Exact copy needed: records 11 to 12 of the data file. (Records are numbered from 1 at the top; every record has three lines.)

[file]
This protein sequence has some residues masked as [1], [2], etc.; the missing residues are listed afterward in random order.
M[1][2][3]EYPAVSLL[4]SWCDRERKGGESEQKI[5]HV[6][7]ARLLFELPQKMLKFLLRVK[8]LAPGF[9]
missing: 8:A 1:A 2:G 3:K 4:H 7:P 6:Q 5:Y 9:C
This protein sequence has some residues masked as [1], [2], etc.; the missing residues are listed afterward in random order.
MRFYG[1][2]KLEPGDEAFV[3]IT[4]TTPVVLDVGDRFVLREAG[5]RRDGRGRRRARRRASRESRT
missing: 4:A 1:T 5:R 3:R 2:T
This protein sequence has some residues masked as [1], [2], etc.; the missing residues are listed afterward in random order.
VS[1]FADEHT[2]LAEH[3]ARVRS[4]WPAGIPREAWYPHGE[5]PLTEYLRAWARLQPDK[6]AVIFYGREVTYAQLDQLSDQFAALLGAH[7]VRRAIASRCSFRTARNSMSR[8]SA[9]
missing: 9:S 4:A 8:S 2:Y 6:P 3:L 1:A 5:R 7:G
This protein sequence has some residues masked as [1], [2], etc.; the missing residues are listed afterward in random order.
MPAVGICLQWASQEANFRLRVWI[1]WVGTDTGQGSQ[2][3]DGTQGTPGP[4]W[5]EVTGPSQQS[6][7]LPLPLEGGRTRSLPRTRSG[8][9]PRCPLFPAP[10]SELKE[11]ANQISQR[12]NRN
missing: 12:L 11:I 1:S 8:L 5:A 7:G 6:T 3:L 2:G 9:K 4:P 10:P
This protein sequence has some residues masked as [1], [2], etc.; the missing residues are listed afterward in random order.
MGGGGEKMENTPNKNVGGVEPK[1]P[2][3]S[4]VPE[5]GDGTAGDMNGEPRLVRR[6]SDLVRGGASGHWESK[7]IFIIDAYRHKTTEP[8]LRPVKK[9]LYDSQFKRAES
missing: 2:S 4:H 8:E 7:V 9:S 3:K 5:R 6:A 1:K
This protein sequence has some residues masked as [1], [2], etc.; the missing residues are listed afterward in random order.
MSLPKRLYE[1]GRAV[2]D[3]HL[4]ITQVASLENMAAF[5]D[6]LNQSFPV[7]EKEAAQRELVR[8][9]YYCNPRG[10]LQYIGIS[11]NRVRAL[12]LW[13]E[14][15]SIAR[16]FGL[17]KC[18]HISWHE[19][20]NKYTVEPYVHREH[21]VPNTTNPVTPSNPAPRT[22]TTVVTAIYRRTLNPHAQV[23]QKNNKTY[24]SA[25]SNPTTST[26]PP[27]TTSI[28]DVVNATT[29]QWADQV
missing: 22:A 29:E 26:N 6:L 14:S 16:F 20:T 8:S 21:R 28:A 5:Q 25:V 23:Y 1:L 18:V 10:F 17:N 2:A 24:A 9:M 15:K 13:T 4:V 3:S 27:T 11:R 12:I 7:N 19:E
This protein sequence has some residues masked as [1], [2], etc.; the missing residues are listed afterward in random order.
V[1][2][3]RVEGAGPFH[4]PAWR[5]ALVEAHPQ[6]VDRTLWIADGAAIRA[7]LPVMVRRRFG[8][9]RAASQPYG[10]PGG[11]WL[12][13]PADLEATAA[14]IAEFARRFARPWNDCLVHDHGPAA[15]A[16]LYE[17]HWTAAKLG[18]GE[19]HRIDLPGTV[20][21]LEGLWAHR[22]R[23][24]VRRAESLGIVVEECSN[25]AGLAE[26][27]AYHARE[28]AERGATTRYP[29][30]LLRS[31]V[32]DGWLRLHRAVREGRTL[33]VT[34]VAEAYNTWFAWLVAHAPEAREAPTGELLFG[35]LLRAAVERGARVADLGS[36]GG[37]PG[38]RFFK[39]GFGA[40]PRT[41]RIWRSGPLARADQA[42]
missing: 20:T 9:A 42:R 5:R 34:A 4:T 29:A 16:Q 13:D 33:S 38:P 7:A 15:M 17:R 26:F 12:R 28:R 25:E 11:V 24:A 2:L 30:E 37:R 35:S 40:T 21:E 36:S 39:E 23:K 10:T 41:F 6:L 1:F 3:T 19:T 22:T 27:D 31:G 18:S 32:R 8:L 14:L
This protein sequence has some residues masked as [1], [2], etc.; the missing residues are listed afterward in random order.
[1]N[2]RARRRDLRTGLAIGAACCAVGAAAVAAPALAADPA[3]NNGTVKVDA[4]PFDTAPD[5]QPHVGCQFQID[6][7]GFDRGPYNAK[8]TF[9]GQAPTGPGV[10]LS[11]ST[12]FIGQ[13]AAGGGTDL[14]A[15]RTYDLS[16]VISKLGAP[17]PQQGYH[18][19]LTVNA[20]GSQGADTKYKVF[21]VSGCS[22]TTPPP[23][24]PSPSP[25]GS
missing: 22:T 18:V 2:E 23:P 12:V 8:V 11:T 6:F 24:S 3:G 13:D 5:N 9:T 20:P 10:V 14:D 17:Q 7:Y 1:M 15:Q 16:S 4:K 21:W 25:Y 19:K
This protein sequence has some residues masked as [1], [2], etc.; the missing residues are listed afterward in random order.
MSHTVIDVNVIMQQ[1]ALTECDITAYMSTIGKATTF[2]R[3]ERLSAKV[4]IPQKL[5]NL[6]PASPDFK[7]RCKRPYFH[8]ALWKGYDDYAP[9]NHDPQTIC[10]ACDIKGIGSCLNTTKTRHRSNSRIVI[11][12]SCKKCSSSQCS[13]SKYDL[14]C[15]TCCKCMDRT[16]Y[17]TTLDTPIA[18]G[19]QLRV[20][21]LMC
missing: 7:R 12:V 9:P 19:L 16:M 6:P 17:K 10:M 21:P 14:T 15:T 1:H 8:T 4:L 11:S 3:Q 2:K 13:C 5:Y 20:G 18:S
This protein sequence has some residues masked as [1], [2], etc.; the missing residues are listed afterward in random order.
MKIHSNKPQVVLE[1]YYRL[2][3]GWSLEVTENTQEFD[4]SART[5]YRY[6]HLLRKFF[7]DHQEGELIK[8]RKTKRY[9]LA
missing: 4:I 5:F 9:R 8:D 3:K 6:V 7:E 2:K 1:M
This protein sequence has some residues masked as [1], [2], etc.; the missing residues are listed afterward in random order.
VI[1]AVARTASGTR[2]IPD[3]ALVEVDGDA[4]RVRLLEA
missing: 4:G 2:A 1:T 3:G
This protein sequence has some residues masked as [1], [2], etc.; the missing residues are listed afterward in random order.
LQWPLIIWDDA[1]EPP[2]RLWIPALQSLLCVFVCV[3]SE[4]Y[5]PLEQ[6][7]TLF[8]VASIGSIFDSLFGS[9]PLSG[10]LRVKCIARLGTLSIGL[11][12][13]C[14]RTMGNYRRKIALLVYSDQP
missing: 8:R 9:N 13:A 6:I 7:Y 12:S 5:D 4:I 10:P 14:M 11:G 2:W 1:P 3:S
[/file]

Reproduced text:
This protein sequence has some residues masked as [1], [2], etc.; the missing residues are listed afterward in random order.
VI[1]AVARTASGTR[2]IPD[3]ALVEVDGDA[4]RVRLLEA
missing: 4:G 2:A 1:T 3:G
This protein sequence has some residues masked as [1], [2], etc.; the missing residues are listed afterward in random order.
LQWPLIIWDDA[1]EPP[2]RLWIPALQSLLCVFVCV[3]SE[4]Y[5]PLEQ[6][7]TLF[8]VASIGSIFDSLFGS[9]PLSG[10]LRVKCIARLGTLSIGL[11][12][13]C[14]RTMGNYRRKIALLVYSDQP
missing: 8:R 9:N 13:A 6:I 7:Y 12:S 5:D 4:I 10:P 14:M 11:G 2:W 1:P 3:S